A cool and showery start to the week

April 3, 2016

The complex trough which affected the country yesterday has now moved off to the east. A number of areas experienced sustained periods of heavy rain. The northern slopes of Mt Egmont saw 211 mm of rain from midnight Friday to 7am this morning, including 37 mm in one hour early Saturday morning! In the same period, a station in the eastern ranges of Bay of Plenty recorded 141 mm, with 31 mm in one hour early this morning.

With this trough now gone, a southwest flow is forecast to establish itself over the country today, bringing showers to many central and western areas. Showers will also develop in eastern areas like Marlborough, Wairarapa, Hawke’s Bay and Gisborne tomorrow.

This showery southwest flow weakens into the new week, with showers gradually clearing in most places tomorrow as a ridge of high pressure starts to build over the South Island.

As the cold air flow spreads over the country the temperatures drop down considerably over the next couple of days, with only a few places in the South Island getting above the mid-teens tomorrow and dropping to single digits overnight.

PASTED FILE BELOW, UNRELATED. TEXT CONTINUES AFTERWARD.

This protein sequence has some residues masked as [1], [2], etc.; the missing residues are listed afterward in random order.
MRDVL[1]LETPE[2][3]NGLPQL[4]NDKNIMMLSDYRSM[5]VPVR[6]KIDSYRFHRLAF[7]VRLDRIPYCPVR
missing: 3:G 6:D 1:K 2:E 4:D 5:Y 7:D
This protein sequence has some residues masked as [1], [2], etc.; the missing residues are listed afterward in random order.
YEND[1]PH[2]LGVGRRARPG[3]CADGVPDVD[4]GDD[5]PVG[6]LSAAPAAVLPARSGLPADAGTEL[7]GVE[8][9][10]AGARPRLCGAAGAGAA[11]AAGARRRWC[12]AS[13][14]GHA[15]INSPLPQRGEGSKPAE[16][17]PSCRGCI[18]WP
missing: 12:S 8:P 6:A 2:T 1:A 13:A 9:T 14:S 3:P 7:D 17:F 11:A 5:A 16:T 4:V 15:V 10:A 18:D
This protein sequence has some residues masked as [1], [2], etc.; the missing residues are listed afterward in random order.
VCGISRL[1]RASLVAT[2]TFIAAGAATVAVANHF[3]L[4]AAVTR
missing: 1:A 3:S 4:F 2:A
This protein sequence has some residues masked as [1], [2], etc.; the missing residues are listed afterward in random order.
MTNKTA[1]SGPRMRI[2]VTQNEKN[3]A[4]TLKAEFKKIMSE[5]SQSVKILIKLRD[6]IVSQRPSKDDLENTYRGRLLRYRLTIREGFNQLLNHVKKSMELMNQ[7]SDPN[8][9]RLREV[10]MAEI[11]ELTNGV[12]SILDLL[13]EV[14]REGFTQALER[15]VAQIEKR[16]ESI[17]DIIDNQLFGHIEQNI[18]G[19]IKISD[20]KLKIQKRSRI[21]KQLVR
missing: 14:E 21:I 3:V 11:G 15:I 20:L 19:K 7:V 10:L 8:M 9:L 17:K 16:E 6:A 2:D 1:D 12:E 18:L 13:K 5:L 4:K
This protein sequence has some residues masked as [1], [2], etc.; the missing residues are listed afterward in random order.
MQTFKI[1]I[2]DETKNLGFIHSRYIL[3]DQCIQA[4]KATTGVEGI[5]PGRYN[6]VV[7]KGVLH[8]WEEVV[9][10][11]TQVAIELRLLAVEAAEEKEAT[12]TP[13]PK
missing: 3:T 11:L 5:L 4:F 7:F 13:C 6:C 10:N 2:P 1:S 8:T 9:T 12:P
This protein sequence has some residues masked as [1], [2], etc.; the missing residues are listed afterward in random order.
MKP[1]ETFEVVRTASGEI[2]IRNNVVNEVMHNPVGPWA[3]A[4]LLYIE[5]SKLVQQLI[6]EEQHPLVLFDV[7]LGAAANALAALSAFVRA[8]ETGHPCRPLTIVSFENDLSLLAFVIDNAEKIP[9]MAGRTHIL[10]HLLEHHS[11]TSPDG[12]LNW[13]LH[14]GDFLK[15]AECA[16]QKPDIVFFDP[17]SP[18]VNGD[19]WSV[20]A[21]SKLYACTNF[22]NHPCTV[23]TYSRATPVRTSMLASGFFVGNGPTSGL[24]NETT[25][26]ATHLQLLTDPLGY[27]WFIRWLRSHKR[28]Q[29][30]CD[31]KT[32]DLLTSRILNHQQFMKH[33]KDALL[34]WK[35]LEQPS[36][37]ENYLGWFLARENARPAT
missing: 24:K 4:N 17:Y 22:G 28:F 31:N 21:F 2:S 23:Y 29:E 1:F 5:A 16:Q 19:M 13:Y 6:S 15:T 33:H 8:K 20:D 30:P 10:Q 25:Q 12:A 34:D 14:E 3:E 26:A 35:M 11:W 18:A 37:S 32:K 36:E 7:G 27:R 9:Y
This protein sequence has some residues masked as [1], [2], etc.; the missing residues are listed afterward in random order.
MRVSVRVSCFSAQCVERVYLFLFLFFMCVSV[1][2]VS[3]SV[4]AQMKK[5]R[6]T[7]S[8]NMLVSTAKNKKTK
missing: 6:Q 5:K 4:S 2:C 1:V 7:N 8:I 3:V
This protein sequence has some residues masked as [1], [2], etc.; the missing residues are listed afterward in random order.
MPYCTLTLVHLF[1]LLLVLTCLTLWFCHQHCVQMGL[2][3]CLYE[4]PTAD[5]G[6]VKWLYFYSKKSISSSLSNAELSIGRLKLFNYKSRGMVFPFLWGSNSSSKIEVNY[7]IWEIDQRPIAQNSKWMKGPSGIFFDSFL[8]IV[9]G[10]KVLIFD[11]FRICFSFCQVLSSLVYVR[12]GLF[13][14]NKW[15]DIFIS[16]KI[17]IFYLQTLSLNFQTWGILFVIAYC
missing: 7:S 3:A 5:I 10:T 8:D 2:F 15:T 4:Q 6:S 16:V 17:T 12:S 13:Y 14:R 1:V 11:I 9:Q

On Tuesday, a ridge of high pressure predominates, with any remaining showers about the east of the North Island clearing in the morning making for a fine day across the country. Similarly, Wednesday is shaping up to be mostly fine. However, a front approaching the country from the southern Tasman brings strong or gale westerlies to the Far South.

On Thursday, this front spreads rain over the Far South, but the rest of the country should remain fine. Meanwhile a low develops in the Tasman, and on Friday spreads rain across the South Island, especially in the west, and the lower North Island later.

 

Official Severe Weather Watches and Warnings are reviewed and re-issued by MetService at least every twelve hours, and more often if necessary. To get the most up to date information on severe weather around the country, or any other forecasts, see metservice.com or on mobile devices at m.metservice.com. You can also follow our updates on MetService TV, at MetService New Zealand on Facebook, @metservice and @MetServiceWARN on Twitter and at blog.metservice.com 

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